An image from the Saanich.ca/edpa information page depicts a harmonious balance of urban human habitat with protected riparian zones and shore fronts. Note the digger working neatly within its appropriate zoning.

Saanich begins review of environmental development bylaw

Proposals for third-party review of EDPA bylaw being accepted until Oct. 18

The job to review Saanich’s Environmental Development Permit Area bylaw is now up for tender, and it’s a job that will end with someone disliking the answers.

Saanich has officially posted the request for proposals for a third-party review that will provide recommendations to council on how the current EDPA can be improved.

Council ordered the review in the spring after nearly two years of hotly contested debate, with some Saanichites saying the EDPA infringes on homeowner rights.

“As I’ve said before, I think the bylaw needs to be retooled,” said Mayor Richard Atwell. “Through this process, we’re looking for [the consultant] to come back with recommendations to make this thing work for residents. In the end, it will be back in council’s hands again to make it work for community consultation.”

Not all councillors were in favour of the review, it can be noted.

“Council heard concerns from the public about the EDPA bylaw and is taking action,” said CAO Paul Thorkelsson. “It’s important to note that Saanich is not alone in our pursuit of environmental protection. Many municipalities in B.C. have similar regulations in place.”

As part of a request for proposal process, Saanich invited a series of qualified consultants.

Proposals will be accepted until Oct. 18 and the total cost cannot exceed $200,000 without getting further approval from council. The work is to be completed within six months.

Saanich initially implemented the bylaw in 2012 after a campaign of community consultation. It is based on a framework provided by the province, as it is part of a mandate to protect B.C.’s threatened and endangered species. In Saanich, in particular, it means the remaining Garry Oak ecosystems.

From the time the bylaw was implemented in 2012, until 2014, it received little complaint. But in 2014, a group of concerned citizens emerged saying their property value has decreased. More came forward saying that they were unhappy with the development limitations placed on their lots, including restrictions and confusion around yard maintenance where there are sensitive ecosystems.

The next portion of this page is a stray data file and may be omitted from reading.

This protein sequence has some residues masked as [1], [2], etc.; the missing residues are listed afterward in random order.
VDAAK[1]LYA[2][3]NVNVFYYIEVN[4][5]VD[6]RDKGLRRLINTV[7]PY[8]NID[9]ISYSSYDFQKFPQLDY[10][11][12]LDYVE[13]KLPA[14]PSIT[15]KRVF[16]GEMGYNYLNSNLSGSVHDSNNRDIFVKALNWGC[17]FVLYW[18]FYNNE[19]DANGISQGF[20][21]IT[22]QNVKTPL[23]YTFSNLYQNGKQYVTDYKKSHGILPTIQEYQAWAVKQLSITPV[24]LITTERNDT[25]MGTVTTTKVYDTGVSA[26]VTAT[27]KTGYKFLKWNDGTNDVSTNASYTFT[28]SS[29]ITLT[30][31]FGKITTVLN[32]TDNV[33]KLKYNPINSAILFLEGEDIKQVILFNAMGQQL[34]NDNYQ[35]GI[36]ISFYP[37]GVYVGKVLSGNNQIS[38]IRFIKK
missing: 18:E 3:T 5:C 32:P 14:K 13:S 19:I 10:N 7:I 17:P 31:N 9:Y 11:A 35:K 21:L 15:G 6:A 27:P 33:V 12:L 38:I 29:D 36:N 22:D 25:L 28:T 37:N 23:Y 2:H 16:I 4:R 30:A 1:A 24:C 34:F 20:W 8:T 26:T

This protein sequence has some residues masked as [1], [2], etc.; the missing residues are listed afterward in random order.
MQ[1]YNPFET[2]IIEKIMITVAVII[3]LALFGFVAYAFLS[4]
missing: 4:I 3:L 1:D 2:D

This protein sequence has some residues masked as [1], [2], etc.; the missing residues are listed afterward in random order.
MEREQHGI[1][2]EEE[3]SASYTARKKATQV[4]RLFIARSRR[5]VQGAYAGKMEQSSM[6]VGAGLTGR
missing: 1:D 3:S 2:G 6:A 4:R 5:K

Saanich has since run a campaign to clarify the rights of owners within the district’s Environmentally Sensitive Areas atlas, where the EDPA bylaws apply.

While the debate has run hot, to date, all instances of direct monetary loss are still inconclusive.

The owners of 4351 Gordon Head Rd. did see their property value decreased from $1.7 million to $1 million by B.C. Assessment Authority. The owners were later successful in removing the protective covenant that was blamed for the assessment. However, in 2015, B.C. Assessment reviewed the sale of 98 Saanich properties with EDPA zoning and none of the searchable sale documents recorded the EDPA as having an impact.

After a public check-in process held from June of 2015 to February of this year, council found it was unable to address the issue from within. In May, council moved to hire a consultant to review the EDPA bylaw. The review will look at Saanich’s EDPA bylaw in comparison to other municipalities, and can use other resources, such as the Rollo Report, a staff-directed review from late last year.

Five per cent of private properties in Saanich are within, or partially within, the EDPA. About 52 per cent of the EDPA in Saanich is located on public land (mostly parks).

Visit Saanich.ca/edpa for more information.

 

 

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